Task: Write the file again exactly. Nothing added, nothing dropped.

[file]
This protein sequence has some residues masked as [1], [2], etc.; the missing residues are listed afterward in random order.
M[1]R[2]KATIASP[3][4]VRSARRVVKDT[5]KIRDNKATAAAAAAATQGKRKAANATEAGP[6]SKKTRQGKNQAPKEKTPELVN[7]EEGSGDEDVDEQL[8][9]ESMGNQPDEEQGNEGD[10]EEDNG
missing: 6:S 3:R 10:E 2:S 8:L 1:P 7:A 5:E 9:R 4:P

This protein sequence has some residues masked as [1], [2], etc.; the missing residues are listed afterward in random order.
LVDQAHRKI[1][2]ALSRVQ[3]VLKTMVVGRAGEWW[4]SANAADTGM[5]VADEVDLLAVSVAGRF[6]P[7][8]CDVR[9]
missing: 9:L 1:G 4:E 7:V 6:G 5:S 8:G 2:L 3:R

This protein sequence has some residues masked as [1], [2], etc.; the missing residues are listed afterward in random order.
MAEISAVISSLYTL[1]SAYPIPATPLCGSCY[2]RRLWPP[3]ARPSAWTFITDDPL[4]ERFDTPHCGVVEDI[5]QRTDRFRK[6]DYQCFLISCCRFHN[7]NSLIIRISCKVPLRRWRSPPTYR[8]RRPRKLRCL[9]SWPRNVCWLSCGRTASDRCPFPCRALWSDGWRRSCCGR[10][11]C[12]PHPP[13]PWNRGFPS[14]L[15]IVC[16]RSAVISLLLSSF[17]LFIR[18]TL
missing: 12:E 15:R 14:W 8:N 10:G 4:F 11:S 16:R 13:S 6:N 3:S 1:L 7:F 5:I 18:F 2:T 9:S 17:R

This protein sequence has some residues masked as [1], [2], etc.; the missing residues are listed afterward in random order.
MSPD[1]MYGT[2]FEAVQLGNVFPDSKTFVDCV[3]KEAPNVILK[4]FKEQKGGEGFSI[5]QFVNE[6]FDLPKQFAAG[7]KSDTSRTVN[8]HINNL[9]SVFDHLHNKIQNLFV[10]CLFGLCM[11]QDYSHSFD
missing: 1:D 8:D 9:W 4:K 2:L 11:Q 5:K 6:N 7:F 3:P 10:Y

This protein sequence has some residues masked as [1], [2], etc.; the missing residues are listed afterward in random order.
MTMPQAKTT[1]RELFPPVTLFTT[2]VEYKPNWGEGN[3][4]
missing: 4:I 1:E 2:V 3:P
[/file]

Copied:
This protein sequence has some residues masked as [1], [2], etc.; the missing residues are listed afterward in random order.
M[1]R[2]KATIASP[3][4]VRSARRVVKDT[5]KIRDNKATAAAAAAATQGKRKAANATEAGP[6]SKKTRQGKNQAPKEKTPELVN[7]EEGSGDEDVDEQL[8][9]ESMGNQPDEEQGNEGD[10]EEDNG
missing: 6:S 3:R 10:E 2:S 8:L 1:P 7:A 5:E 9:R 4:P

This protein sequence has some residues masked as [1], [2], etc.; the missing residues are listed afterward in random order.
LVDQAHRKI[1][2]ALSRVQ[3]VLKTMVVGRAGEWW[4]SANAADTGM[5]VADEVDLLAVSVAGRF[6]P[7][8]CDVR[9]
missing: 9:L 1:G 4:E 7:V 6:G 5:S 8:G 2:L 3:R

This protein sequence has some residues masked as [1], [2], etc.; the missing residues are listed afterward in random order.
MAEISAVISSLYTL[1]SAYPIPATPLCGSCY[2]RRLWPP[3]ARPSAWTFITDDPL[4]ERFDTPHCGVVEDI[5]QRTDRFRK[6]DYQCFLISCCRFHN[7]NSLIIRISCKVPLRRWRSPPTYR[8]RRPRKLRCL[9]SWPRNVCWLSCGRTASDRCPFPCRALWSDGWRRSCCGR[10][11]C[12]PHPP[13]PWNRGFPS[14]L[15]IVC[16]RSAVISLLLSSF[17]LFIR[18]TL
missing: 12:E 15:R 14:W 8:N 10:G 4:F 11:S 16:R 13:S 6:N 3:S 1:L 7:F 5:I 18:F 2:T 9:S 17:R

This protein sequence has some residues masked as [1], [2], etc.; the missing residues are listed afterward in random order.
MSPD[1]MYGT[2]FEAVQLGNVFPDSKTFVDCV[3]KEAPNVILK[4]FKEQKGGEGFSI[5]QFVNE[6]FDLPKQFAAG[7]KSDTSRTVN[8]HINNL[9]SVFDHLHNKIQNLFV[10]CLFGLCM[11]QDYSHSFD
missing: 1:D 8:D 9:W 4:K 2:L 11:Q 5:K 6:N 7:F 3:P 10:Y

This protein sequence has some residues masked as [1], [2], etc.; the missing residues are listed afterward in random order.
MTMPQAKTT[1]RELFPPVTLFTT[2]VEYKPNWGEGN[3][4]
missing: 4:I 1:E 2:V 3:P